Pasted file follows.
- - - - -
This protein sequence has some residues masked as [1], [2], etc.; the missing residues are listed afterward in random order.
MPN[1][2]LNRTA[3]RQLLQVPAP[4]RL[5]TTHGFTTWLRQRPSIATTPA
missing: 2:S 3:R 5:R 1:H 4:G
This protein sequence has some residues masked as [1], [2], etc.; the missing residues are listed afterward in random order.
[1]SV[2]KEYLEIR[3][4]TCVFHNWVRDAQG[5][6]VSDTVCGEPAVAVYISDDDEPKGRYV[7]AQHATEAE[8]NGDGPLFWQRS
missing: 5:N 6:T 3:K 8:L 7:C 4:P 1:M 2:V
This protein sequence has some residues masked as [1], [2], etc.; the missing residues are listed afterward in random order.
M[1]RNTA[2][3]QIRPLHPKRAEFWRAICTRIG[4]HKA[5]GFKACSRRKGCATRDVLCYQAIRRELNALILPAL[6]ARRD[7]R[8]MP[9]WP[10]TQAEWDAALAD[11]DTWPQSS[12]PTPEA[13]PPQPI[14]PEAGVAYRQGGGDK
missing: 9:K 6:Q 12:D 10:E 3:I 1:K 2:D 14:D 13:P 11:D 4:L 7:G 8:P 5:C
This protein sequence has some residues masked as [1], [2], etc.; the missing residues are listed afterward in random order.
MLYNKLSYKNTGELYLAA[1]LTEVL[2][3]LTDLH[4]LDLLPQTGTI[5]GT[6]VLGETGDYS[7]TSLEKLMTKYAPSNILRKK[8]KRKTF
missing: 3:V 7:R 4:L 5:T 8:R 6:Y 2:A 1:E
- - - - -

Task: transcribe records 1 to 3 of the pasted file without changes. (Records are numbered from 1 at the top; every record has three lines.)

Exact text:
This protein sequence has some residues masked as [1], [2], etc.; the missing residues are listed afterward in random order.
MPN[1][2]LNRTA[3]RQLLQVPAP[4]RL[5]TTHGFTTWLRQRPSIATTPA
missing: 2:S 3:R 5:R 1:H 4:G
This protein sequence has some residues masked as [1], [2], etc.; the missing residues are listed afterward in random order.
[1]SV[2]KEYLEIR[3][4]TCVFHNWVRDAQG[5][6]VSDTVCGEPAVAVYISDDDEPKGRYV[7]AQHATEAE[8]NGDGPLFWQRS
missing: 5:N 6:T 3:K 8:L 7:C 4:P 1:M 2:V
This protein sequence has some residues masked as [1], [2], etc.; the missing residues are listed afterward in random order.
M[1]RNTA[2][3]QIRPLHPKRAEFWRAICTRIG[4]HKA[5]GFKACSRRKGCATRDVLCYQAIRRELNALILPAL[6]ARRD[7]R[8]MP[9]WP[10]TQAEWDAALAD[11]DTWPQSS[12]PTPEA[13]PPQPI[14]PEAGVAYRQGGGDK
missing: 9:K 6:Q 12:D 10:E 3:I 1:K 2:D 14:D 13:P 11:D 4:L 7:G 8:P 5:C